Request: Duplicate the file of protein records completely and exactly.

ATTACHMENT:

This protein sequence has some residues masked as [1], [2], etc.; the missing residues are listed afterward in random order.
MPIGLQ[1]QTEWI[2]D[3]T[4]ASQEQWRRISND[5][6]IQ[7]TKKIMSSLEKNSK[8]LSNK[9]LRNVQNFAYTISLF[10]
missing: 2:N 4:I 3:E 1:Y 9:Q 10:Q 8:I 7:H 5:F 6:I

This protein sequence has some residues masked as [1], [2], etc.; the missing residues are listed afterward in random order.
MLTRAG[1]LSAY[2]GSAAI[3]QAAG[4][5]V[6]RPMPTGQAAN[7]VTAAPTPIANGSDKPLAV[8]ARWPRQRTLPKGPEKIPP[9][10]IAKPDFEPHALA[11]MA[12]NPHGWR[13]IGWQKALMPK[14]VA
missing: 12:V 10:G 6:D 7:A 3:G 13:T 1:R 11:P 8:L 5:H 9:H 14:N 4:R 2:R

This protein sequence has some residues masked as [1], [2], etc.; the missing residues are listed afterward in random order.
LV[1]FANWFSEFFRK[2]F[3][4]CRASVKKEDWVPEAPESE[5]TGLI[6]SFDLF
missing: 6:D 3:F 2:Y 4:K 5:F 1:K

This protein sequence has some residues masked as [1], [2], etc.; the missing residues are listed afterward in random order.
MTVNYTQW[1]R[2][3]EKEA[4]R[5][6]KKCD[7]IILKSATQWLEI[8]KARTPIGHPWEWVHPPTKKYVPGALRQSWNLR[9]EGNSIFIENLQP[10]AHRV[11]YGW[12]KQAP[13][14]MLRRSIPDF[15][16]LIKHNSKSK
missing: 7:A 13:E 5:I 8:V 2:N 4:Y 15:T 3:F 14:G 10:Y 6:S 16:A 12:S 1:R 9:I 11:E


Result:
This protein sequence has some residues masked as [1], [2], etc.; the missing residues are listed afterward in random order.
MPIGLQ[1]QTEWI[2]D[3]T[4]ASQEQWRRISND[5][6]IQ[7]TKKIMSSLEKNSK[8]LSNK[9]LRNVQNFAYTISLF[10]
missing: 2:N 4:I 3:E 1:Y 9:Q 10:Q 8:I 7:H 5:F 6:I

This protein sequence has some residues masked as [1], [2], etc.; the missing residues are listed afterward in random order.
MLTRAG[1]LSAY[2]GSAAI[3]QAAG[4][5]V[6]RPMPTGQAAN[7]VTAAPTPIANGSDKPLAV[8]ARWPRQRTLPKGPEKIPP[9][10]IAKPDFEPHALA[11]MA[12]NPHGWR[13]IGWQKALMPK[14]VA
missing: 12:V 10:G 6:D 7:A 3:G 13:T 1:R 11:P 8:L 5:H 9:H 14:N 4:R 2:R

This protein sequence has some residues masked as [1], [2], etc.; the missing residues are listed afterward in random order.
LV[1]FANWFSEFFRK[2]F[3][4]CRASVKKEDWVPEAPESE[5]TGLI[6]SFDLF
missing: 6:D 3:F 2:Y 4:K 5:F 1:K

This protein sequence has some residues masked as [1], [2], etc.; the missing residues are listed afterward in random order.
MTVNYTQW[1]R[2][3]EKEA[4]R[5][6]KKCD[7]IILKSATQWLEI[8]KARTPIGHPWEWVHPPTKKYVPGALRQSWNLR[9]EGNSIFIENLQP[10]AHRV[11]YGW[12]KQAP[13][14]MLRRSIPDF[15][16]LIKHNSKSK
missing: 7:A 13:E 5:I 8:V 2:N 4:Y 15:T 3:F 14:G 10:Y 6:S 16:A 12:S 1:R 9:I 11:E